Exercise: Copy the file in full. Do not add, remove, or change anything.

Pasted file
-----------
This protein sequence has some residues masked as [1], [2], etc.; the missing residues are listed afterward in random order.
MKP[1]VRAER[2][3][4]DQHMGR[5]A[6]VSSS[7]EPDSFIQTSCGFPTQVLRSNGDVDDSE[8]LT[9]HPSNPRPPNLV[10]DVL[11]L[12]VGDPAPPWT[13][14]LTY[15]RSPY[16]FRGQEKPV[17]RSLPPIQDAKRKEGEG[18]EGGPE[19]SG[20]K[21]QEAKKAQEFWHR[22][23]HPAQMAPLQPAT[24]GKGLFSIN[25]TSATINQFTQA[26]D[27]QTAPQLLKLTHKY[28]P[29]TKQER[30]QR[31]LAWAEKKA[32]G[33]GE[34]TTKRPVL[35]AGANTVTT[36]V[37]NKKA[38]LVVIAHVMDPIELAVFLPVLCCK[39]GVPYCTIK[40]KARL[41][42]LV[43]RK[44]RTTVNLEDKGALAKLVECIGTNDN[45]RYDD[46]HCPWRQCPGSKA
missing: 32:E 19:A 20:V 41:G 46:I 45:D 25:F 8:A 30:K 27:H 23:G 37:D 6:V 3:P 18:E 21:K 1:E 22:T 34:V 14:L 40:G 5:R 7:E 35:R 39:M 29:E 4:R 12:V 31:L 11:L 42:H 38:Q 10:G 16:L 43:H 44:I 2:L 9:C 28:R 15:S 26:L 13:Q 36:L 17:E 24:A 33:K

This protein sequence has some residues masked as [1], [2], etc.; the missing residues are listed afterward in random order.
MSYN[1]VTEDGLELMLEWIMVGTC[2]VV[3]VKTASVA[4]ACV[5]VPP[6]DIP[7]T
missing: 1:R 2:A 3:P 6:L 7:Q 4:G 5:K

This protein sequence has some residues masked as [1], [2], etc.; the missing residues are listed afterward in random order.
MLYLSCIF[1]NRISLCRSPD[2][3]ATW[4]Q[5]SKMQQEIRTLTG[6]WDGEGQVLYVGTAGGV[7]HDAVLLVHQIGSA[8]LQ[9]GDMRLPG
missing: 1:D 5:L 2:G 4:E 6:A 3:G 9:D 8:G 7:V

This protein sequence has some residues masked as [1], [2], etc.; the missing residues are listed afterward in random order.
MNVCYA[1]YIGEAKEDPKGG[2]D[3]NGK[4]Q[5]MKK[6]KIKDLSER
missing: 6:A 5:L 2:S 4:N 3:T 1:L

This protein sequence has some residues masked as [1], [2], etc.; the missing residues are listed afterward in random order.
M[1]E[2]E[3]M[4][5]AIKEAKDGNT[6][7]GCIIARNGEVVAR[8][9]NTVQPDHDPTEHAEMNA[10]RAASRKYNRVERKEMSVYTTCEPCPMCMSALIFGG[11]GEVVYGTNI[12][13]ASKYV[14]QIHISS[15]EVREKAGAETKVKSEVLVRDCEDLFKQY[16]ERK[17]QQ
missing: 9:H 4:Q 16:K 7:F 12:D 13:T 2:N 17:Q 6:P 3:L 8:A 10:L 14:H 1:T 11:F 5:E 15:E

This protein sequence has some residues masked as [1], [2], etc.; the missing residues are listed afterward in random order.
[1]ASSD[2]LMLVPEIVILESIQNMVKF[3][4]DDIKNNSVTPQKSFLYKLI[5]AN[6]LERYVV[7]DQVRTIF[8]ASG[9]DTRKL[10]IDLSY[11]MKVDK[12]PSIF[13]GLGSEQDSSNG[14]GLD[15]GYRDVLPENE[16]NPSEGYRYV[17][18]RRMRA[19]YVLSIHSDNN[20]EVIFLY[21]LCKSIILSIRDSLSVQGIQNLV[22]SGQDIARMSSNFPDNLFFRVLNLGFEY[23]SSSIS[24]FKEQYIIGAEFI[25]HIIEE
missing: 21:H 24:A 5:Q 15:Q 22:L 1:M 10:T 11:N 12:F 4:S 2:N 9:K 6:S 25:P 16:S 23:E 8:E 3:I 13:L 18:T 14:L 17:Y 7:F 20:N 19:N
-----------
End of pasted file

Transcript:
This protein sequence has some residues masked as [1], [2], etc.; the missing residues are listed afterward in random order.
MKP[1]VRAER[2][3][4]DQHMGR[5]A[6]VSSS[7]EPDSFIQTSCGFPTQVLRSNGDVDDSE[8]LT[9]HPSNPRPPNLV[10]DVL[11]L[12]VGDPAPPWT[13][14]LTY[15]RSPY[16]FRGQEKPV[17]RSLPPIQDAKRKEGEG[18]EGGPE[19]SG[20]K[21]QEAKKAQEFWHR[22][23]HPAQMAPLQPAT[24]GKGLFSIN[25]TSATINQFTQA[26]D[27]QTAPQLLKLTHKY[28]P[29]TKQER[30]QR[31]LAWAEKKA[32]G[33]GE[34]TTKRPVL[35]AGANTVTT[36]V[37]NKKA[38]LVVIAHVMDPIELAVFLPVLCCK[39]GVPYCTIK[40]KARL[41][42]LV[43]RK[44]RTTVNLEDKGALAKLVECIGTNDN[45]RYDD[46]HCPWRQCPGSKA
missing: 32:E 19:A 20:V 41:G 46:I 45:D 25:F 8:A 30:K 27:H 23:G 37:D 6:V 3:P 18:E 21:K 1:E 22:T 34:V 14:L 40:G 5:R 7:E 35:R 39:M 29:E 4:R 12:V 31:L 11:L 42:H 38:Q 10:G 16:L 43:H 44:I 2:L 9:C 28:R 15:S 26:L 13:Q 36:L 17:E 24:A 33:K

This protein sequence has some residues masked as [1], [2], etc.; the missing residues are listed afterward in random order.
MSYN[1]VTEDGLELMLEWIMVGTC[2]VV[3]VKTASVA[4]ACV[5]VPP[6]DIP[7]T
missing: 1:R 2:A 3:P 6:L 7:Q 4:G 5:K

This protein sequence has some residues masked as [1], [2], etc.; the missing residues are listed afterward in random order.
MLYLSCIF[1]NRISLCRSPD[2][3]ATW[4]Q[5]SKMQQEIRTLTG[6]WDGEGQVLYVGTAGGV[7]HDAVLLVHQIGSA[8]LQ[9]GDMRLPG
missing: 1:D 5:L 2:G 4:E 6:A 3:G 9:D 8:G 7:V

This protein sequence has some residues masked as [1], [2], etc.; the missing residues are listed afterward in random order.
MNVCYA[1]YIGEAKEDPKGG[2]D[3]NGK[4]Q[5]MKK[6]KIKDLSER
missing: 6:A 5:L 2:S 4:N 3:T 1:L

This protein sequence has some residues masked as [1], [2], etc.; the missing residues are listed afterward in random order.
M[1]E[2]E[3]M[4][5]AIKEAKDGNT[6][7]GCIIARNGEVVAR[8][9]NTVQPDHDPTEHAEMNA[10]RAASRKYNRVERKEMSVYTTCEPCPMCMSALIFGG[11]GEVVYGTNI[12][13]ASKYV[14]QIHISS[15]EVREKAGAETKVKSEVLVRDCEDLFKQY[16]ERK[17]QQ
missing: 9:H 4:Q 16:K 7:F 12:D 13:T 2:N 17:Q 6:P 3:L 8:A 10:L 14:H 1:T 11:F 5:E 15:E

This protein sequence has some residues masked as [1], [2], etc.; the missing residues are listed afterward in random order.
[1]ASSD[2]LMLVPEIVILESIQNMVKF[3][4]DDIKNNSVTPQKSFLYKLI[5]AN[6]LERYVV[7]DQVRTIF[8]ASG[9]DTRKL[10]IDLSY[11]MKVDK[12]PSIF[13]GLGSEQDSSNG[14]GLD[15]GYRDVLPENE[16]NPSEGYRYV[17][18]RRMRA[19]YVLSIHSDNN[20]EVIFLY[21]LCKSIILSIRDSLSVQGIQNLV[22]SGQDIARMSSNFPDNLFFRVLNLGFEY[23]SSSIS[24]FKEQYIIGAEFI[25]HIIEE
missing: 21:H 24:A 5:Q 15:Q 22:L 1:M 10:T 11:N 12:F 4:S 2:N 9:K 6:S 25:P 16:S 23:E 8:E 3:I 13:L 18:T 14:L 17:Y 7:F 20:N 19:N